What Big Money Thinks About Spy Balloons – And What It Tells Us About Where to Invest

It sounds more like a movie plot than a real-life headline event.

Like … maybe a plotline for Top Gun 3 … where Tom Cruise and his trainees kick in the afterburner in to blast a spy balloon out of the sky before it can reach Area 51.

“Maverick” and company didn’t do it, but U.S. fighter jets did shoot down China’s spy balloon on Feb. 4.

That’s not a frequent incident, so it never occurred to me we’d see more.

But we did.

Another object flying over Alaska.

And then another over Canada.

And still another over Lake Huron.

Officials are still analyzing those last three. But we know the first one was a spy balloon sent by Beijing. U.S.-China tensions have grown flinty since a Sidewinder missile blasted that espionage gas bag out of the sky and into the ocean off the South Carolina coast. U.S. Secretary of State Antony Blinken canceled a trip to China, and Washington and Beijing have been trading accusations ever since.

In Europe, meanwhile, Russia appears to be planning a big and potentially bloody “spring offensive” in Ukraine. It may have already started – the most intense bombing since the start of the war has been reported in some regions.

Whether we’re talking geopolitical rhetoric or a real shooting war, global conflict is a major consideration for investors. The impact can be massive, from tragic human suffering to economic devastation, supply-chain disruptions, and more.

Think back a year to last February … to the weeks that led up to Russia’s attack … and the weeks that immediately followed. The S&P 500 dropped 3% that month, but the iShares Aerospace & Defense ETF (ITA) jumped more than 10.5%. That’s a relative outperformance of nearly 14%.

One year later, and in light of recent tensions, let’s look at how investors are reacting now, including which stocks are hot … and which are not.

Aerospace Stocks Are Not Exactly Flying

My Quantum Edge system analyzes exchange-traded funds (ETFs) in addition to individual stocks. I don’t invest much in ETFs, but they are great proxies for indexes, sectors, and trends.

ITA jumped last February, and it has moved higher early this year. The ETF has gained 8% since its most recent lows in January.

We’ve also seen two Big Money buy signals (the green bars) this month – one on Feb. 4, which was the day the first balloon was shot down, and an even bigger one this week on Valentine’s Day.

The Big Money buys are important, and the ETF’s Quantum Score is 62.1. ETFs tend to have lower scores because they have a lot of stocks in them, including weak ones. So for an ETF, that’s a decent score.

My algorithms analyze both technicals and fundamentals to arrive at a Quantum Score for stocks and ETFs. A Quantum Score in the low 60s is rarely strong enough to trigger my interest. There are better moneymaking opportunities out there – but this week’s “buy” signal bears watching.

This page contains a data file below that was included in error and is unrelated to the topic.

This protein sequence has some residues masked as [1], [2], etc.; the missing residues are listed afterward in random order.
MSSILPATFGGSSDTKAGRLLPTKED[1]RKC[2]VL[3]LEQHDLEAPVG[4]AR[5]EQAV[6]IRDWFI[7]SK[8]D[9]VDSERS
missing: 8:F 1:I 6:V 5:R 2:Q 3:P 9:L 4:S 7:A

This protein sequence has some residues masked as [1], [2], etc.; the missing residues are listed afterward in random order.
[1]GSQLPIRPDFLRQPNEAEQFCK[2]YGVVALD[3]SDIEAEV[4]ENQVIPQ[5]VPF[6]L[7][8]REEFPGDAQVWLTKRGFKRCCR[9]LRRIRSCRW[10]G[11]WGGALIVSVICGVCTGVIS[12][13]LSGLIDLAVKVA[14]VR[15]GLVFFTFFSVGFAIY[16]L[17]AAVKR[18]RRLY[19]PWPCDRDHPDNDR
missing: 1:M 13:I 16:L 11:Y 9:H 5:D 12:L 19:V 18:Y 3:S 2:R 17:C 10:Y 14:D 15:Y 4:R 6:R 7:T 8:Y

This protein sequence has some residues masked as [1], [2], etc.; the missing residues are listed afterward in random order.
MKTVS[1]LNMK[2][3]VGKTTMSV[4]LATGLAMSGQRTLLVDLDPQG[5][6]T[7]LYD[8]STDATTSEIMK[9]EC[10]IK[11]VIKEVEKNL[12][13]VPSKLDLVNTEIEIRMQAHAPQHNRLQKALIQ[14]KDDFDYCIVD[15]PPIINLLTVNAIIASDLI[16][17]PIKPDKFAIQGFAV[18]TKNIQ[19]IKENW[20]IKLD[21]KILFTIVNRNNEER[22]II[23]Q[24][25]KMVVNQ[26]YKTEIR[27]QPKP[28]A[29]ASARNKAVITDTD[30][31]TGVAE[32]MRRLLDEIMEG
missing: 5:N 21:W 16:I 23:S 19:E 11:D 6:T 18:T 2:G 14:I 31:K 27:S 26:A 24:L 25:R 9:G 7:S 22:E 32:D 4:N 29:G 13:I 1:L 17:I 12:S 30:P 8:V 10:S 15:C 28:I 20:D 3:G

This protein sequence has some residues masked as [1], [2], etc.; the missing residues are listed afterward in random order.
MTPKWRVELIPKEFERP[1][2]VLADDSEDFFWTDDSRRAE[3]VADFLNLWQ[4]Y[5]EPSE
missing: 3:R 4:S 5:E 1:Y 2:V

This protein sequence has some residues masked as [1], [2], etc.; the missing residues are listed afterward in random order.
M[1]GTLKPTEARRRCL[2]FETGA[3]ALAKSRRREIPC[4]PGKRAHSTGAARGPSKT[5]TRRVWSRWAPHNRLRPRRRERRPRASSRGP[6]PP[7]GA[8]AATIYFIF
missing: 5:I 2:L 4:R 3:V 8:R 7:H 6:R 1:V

The largest holding in ITA is Raytheon Technologies (RTX), which constitutes a hefty 21% of the ETF. Raytheon makes the Sidewinder missile used to shoot down the flying objects, but we do not see heavy buying yet. The last signal was back on Jan. 6, and the stock is trading near where it started the year.

With a Quantum Score of 55.2, Raytheon is also not strong enough to rate a buy.

The next largest holding in ITA is Lockheed Martin (LMT) at 16%, so it and RTX constitute nearly 40% of the ETF. That’s a big weighting for just two stocks, and LMT tells much the same story.

LMT is flat so far this year. And we have seen no unusual buying signals in 2023 – just some sell signals (red bars) in January. I’ll be watching to see if buy signals do pop up given the stock’s recent strength.

LMT’s Quantum Score is 58.6, three points higher than RTX. The two companies have identical Fundamental Scores of 54.2, due primarily to lackluster sales-and-earnings growth.

The One Standout

The most interesting company in ITA right now is Boeing (BA). As I’m sure you know, it is more than a defense company. It’s a global leader in commercial jetliners. Lockheed Martin and Raytheon are not.

Recent aircraft orders have helped drive Boeing’s shares higher. And, just this week, Air India said it would buy 220 jets from Boeing and 250 jets from arch-rival Airbus, with options for more. That makes it the biggest purchase in commercial aviation history and gives the sector a nice tailwind (so to speak).

Honestly, Boeing is a bit of a conundrum as an investment. Its Technical Score is a robust 73.5, thanks to its 25% rally the last three months and Big Money’s buying since last November.


Editor, Jason Bodner’s Power Trends